Morgan Stanley
  • Diversity
  • Apr 3, 2017

Return to Work: Defying the Odds in Budapest

After 10 years at home with her kids, Imola Kristof restarted her career as a computer engineer by joining Morgan Stanley’s Return to Work program.

Imola Kristof, a computer engineer from Hungary, is working from home today. Her nine-year-old son has been out of school with the flu, and last night her 10-year-old came down with it as well.

Unexpected challenges like this are par for the course for working mothers everywhere, not least those whose children have special needs — Imola’s eldest was diagnosed with Asperger’s when he was four. Yet in male-dominated fields like Information Technology (IT), those challenges can stifle women’s career progress.

“Women have to battle against a lot of prejudices in Hungary, and one common one is that working mothers are not going to be as useful in a profession because their performance could be compromised by their family commitments,” says Imola. 

10 Years Out of the Workforce

She considers herself lucky to have a job as a software developer because of its portability, and even luckier to have found Morgan Stanley’s Return to Work program in Budapest, in which she participated last year, after 10 years away from the workforce.

“Coming back to work after so long, and especially in a fast-changing profession like computer engineering, is unusual in Hungary. But Morgan Stanley is not a Hungarian company,” she says. “They have a tolerant, international approach to the workplace that allows people to work from home if they need to.”

Return to Work reflects that spirit of tolerance. The 12-week paid program was designed to help professionals restart their careers after an extended break. Since its 2014 launch, the program has expanded from an inaugural class of 15 in New York to a global program open to experienced professionals in London, Hong Kong, Budapest, Mumbai and Bengaluru. Imola was among the first Budapest participants when the program debuted there in 2016.

Seize the Opportunity

Imola earned a degree in programming and mathematics before embarking on a seven-year IT career. She’d originally planned to resume work four or five years after taking leave to raise her two boys. But her dedication to her son’s well-being after his Asperger’s diagnosis kept her home for 10. “That’s unusual here in Hungary,” she says, “and it’s a lot for IT.”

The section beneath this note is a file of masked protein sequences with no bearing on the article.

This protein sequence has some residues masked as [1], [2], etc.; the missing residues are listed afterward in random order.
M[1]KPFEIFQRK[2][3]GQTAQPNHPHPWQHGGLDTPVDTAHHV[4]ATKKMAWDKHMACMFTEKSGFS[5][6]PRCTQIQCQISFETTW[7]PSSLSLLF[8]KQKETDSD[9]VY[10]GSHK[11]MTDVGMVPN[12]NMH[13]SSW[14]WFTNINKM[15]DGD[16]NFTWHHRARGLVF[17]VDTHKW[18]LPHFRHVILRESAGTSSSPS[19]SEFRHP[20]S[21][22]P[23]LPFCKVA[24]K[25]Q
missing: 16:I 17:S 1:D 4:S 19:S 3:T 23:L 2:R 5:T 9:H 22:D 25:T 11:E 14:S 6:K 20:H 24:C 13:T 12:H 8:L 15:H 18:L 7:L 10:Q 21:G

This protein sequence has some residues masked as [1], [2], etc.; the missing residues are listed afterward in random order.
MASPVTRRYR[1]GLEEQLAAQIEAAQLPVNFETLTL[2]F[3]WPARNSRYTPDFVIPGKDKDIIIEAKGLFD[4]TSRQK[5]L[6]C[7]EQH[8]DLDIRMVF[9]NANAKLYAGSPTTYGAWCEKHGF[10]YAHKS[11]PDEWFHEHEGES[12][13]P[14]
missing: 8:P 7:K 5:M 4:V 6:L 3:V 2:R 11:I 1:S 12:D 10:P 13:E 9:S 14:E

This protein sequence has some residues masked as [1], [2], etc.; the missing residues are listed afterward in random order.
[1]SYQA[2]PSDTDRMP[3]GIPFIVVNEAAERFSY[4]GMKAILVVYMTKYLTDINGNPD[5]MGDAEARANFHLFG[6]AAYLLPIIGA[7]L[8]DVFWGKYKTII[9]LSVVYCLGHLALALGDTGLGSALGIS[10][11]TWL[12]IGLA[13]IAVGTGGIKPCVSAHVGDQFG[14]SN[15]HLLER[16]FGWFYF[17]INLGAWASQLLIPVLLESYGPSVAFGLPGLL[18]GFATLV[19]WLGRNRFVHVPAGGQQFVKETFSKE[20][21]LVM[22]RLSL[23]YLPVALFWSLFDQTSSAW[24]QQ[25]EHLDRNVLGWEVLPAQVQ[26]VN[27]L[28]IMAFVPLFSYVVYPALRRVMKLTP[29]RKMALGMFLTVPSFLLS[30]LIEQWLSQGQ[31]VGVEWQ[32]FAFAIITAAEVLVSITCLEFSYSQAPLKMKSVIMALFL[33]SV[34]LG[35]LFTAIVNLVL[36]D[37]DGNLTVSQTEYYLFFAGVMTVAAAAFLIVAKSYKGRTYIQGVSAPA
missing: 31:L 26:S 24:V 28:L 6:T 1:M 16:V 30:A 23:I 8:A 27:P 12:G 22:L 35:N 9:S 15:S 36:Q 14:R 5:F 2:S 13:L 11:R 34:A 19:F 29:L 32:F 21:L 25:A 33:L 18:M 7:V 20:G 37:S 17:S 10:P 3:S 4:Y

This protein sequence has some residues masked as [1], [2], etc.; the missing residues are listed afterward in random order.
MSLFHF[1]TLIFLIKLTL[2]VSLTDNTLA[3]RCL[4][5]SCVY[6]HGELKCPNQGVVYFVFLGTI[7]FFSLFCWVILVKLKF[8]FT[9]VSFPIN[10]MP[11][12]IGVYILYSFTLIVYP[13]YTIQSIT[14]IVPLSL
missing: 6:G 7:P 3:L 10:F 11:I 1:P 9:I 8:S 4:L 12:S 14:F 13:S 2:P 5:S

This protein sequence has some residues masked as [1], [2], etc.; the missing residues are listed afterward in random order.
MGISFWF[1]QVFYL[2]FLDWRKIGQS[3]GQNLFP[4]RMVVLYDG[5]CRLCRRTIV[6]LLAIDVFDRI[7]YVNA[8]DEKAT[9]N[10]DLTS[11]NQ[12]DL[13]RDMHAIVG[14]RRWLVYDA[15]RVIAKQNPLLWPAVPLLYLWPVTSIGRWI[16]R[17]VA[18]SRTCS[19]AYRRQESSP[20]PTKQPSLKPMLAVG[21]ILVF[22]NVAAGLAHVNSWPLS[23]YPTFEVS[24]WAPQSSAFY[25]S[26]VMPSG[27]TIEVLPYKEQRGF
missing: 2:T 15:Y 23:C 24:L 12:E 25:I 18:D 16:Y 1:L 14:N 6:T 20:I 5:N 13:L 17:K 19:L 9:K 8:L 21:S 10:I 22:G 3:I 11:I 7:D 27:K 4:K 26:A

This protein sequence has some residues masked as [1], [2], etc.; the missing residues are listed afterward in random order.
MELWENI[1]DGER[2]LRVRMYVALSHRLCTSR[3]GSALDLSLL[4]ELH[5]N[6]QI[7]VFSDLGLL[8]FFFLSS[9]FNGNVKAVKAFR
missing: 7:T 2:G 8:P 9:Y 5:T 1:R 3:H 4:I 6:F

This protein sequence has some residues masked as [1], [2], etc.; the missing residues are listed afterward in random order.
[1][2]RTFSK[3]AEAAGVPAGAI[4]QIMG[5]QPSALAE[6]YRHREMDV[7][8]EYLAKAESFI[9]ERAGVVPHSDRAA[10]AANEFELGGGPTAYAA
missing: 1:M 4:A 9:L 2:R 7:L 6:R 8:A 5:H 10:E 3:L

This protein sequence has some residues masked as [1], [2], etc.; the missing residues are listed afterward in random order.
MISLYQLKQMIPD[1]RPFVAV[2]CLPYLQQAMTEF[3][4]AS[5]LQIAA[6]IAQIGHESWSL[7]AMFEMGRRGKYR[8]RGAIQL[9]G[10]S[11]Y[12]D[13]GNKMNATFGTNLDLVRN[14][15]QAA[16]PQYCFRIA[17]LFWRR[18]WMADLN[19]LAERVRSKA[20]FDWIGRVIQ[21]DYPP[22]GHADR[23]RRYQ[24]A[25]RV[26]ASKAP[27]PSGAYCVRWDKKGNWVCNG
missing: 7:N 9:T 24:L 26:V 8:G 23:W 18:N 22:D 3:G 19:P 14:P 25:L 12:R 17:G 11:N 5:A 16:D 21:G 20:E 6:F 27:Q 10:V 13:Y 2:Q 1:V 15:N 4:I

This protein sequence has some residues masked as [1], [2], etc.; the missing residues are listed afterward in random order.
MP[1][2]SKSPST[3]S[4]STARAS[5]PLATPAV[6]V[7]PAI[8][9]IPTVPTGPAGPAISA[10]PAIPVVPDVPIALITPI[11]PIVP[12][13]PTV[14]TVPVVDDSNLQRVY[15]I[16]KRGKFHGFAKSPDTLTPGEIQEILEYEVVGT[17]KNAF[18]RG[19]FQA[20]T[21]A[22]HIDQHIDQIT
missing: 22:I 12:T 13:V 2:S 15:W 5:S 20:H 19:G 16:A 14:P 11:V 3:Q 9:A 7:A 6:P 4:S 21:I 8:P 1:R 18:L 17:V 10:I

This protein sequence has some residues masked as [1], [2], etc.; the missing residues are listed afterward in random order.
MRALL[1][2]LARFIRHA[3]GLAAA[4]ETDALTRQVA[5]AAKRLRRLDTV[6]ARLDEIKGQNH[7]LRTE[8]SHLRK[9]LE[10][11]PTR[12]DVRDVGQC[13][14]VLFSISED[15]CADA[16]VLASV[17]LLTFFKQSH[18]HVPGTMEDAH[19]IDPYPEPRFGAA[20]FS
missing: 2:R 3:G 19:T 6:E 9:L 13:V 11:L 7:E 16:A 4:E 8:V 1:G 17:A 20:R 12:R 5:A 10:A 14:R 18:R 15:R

It was her father who spotted an article on Morgan Stanley’s Return to Work program, and Imola seized the opportunity. “It was quite a long process, but I was determined to get in. I knew it would be the perfect choice for me,” she says.

Return to Work re-engages experienced professionals after years of vast change. “We were given the opportunity to choose between areas of the company,” says Imola, “and I chose automation testing engineering.” She didn’t begin a proper schedule of work until she’d had more than two months’ preparation for the position. “It seems like it was just enough,” she says, “because my manager told me he’d like me to stay and work as a permanent employee.”

She believes mothers bring additional skills to the table for employers. “Most mothers are constantly challenged, so they learn to be organized and work more efficiently,” she says.

Since completing Return to Work, Imola has a manageable working life and her sons are thriving. “When I think of that, I know it was all worth it. I might be in a more senior position now, had I not taken so many years off to be with my children, but that’s not important. What matters is I have a really good job in my profession and at the same time my kids are doing well.”